S 939 – Protecting Adoption and Promoting Responsible Fatherhood Act of 2009. Introduced by Sen. Mary Landrieu (D-LA), this bill would establish and maintain a National Putative Father Registry to be administered by the U.S.Department of Health and Human Services (HHS). Registry access would be limited to state agencies maintaining the database and any state agencies or entities involved in the placement of children for adoption. The bill would also establish grants for states to enhance legal protections for putative fathers, assist mothers in planning for a child’s future, and protect the privacy of birthparents.
HR 1505 – Birth Parent Assistance Act of 2009. Rep. Jean Schmidt (R-OH) introduced this bill, which would provide funding for birthparentservices, including post-adoption services andindividual, group, and family counseling. In addition, the bill would provide funding to trainprofessionals at hospitals and other birth facilities on how to best serve birthparents and adoptivefamilies.
S 1032, HR 2035 – Pregnant Women Support Act. This bill has been introduced by Rep.Lincoln Davis (D-TN) in the House ofRepresentatives and Sen. Bob Casey (D-PA) in theSenate. One of the stated goals of the legislationisto provide services to help women carry theirpregnancies to term and support new parents.Presenting adoption as an option to young womenfacing unplanned pregnancy and educatingthemabout adoption is also a goal of the PregnantWomen Support Act. The bill includes othermeasures to support pregnant and newly parent-ing women, with additional funding for foodstamps, the Women, Infants, and Children (WIC)program, childcare assistance, and a nurse homevisiting program. This bill would also prohibitinsurance companies from denying women coverage because they are pregnant.
HR 643 – Care for Life Act. This bill has been introduced by Representatives Jeffery Fortenberry (R-NE) and Cathy McMorris Rodgers [R-WA].The bill seeks to accomplish similar goals as thePregnant Women Support Act but it does so bycreating an Office of Pregnancy Support Serviceswithin the U.S. Department of Health and HumanServices. In addition to the services the billwould fund for pregnant women, it also containsprovisions for expanding the adoption tax creditand adoption assistance programs. The bill wouldincrease the adoption tax credit and adoptionassistance for adoption of a special needs child to $15,000 and raise the income cap for receivingthe tax credit to $200,000 a year. It would alsomake the adoption tax credit permanent andrefundable.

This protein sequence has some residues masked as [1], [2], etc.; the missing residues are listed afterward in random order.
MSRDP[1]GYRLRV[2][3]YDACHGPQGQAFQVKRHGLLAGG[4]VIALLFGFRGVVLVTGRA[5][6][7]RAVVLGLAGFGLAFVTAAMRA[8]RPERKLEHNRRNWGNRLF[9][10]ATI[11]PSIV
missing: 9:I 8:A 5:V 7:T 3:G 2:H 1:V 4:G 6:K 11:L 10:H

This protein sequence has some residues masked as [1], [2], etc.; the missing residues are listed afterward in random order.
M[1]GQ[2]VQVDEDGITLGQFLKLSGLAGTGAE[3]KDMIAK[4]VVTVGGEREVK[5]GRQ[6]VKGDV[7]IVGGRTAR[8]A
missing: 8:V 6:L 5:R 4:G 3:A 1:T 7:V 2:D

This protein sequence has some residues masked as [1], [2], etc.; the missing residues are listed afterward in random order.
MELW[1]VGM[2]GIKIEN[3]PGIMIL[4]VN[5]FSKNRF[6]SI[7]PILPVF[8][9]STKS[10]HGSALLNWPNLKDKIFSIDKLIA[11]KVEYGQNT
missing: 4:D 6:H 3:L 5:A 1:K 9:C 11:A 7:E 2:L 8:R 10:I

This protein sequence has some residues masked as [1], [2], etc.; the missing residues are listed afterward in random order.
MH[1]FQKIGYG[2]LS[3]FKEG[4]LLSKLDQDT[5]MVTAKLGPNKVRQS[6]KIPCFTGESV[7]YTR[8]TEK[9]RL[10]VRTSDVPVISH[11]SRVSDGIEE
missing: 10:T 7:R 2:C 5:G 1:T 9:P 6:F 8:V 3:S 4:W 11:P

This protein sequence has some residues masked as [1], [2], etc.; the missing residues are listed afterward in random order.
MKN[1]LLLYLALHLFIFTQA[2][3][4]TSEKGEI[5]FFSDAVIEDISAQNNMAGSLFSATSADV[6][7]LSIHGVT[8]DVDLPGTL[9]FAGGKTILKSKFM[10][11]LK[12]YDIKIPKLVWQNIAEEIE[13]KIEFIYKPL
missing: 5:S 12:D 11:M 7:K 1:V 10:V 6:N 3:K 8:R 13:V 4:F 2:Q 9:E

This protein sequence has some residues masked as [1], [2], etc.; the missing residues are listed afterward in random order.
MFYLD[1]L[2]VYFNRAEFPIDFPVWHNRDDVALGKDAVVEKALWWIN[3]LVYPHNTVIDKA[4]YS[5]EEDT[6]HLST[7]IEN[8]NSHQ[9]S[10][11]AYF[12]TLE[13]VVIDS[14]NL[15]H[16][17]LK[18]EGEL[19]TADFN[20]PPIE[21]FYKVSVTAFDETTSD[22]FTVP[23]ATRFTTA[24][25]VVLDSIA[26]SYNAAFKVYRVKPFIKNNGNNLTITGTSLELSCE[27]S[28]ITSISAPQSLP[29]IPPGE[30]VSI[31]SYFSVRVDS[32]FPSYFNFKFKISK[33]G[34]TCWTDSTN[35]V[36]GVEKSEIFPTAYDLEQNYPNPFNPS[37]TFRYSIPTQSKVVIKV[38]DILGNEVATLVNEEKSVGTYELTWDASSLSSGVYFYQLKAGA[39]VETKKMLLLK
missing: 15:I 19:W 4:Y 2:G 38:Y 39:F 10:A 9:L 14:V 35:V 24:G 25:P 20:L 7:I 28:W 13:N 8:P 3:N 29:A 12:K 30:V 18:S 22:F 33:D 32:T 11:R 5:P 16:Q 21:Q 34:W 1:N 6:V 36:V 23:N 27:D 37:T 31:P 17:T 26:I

NCFA lists among its legislative priorities the protection of birthparent rights, in order to make adoptions secure. To protect these rights, as well as limit situations in which an uninvolved and/or uninformed birthfather prevents a birthmother from placing their child for adoption, NCFA supports the establishment of a National Putative Father Registry and assisted Sen. Landrieu in drafting her legislation. For additional information, please see NCFA’s Adoption Advocate No 14 (June 2009), On the Benefits of a National Putative Father Registry (http://www.adoptioncouncil.org/resources/docu-ments/NationalPutativeFatherRegsitry.pdf).
Sometimes adoption is the best option for a woman facing unintended pregnancy as well as for her child. Public policy must ensure that those facing an unplanned pregnancy receive timely and accurate information about adoption, as well as the necessary counseling and support if they choose to make an adoption plan.3 Rep. Schmidt consulted NCFA on the Birth Parent Assistance Act, and NCFA provided a general letter of support for the adoption provisions in the Pregnant Women Support Act.
Of the more than 460,000 children in the U.S. foster care system, over 123,000 are currently waiting to be adopted.4The foster care system isin desperate need of reform, and child welfareadvocates and policymakers are constantly dis-cussingways to improve the system for the childrenwho must enter it. For additional information, pleasesee NCFA’s Adoption Advocate No 12 (May 2009), A Statement on the Nation’s Foster Care System (http://www.adoptioncouncil.org/resources/docu-ments/AdoptionAdvocateNo12.pdf).
The Fostering Connections to Success and Increasing Adoptions Act of 2008 mandated many improvements that focus on promoting permanency and positive outcomes for children in foster care. To build upon this act and ensure much-needed reforms, legislators have introduced additional pieces of legislation designed to strengthen the provisions in the Fostering Connections Act.
Current pending foster care legislation
HR 2072 – School Choice for Foster Kids Act. Introduced by Rep. Michele Bachmann (R-MN), this bill would promote educational stability by authorizing states to use funds from the Chafee Foster Care Independence Program to provide school vouchers to children of all ages in foster care. The vouchers could be used to cover thecost of tuition at private schools, transportation costs to and from public schools, and enrollment in a school that meets a child’s special needs.Currently, these funds can only be used to pro-vide vouchers to students age 16 to 23.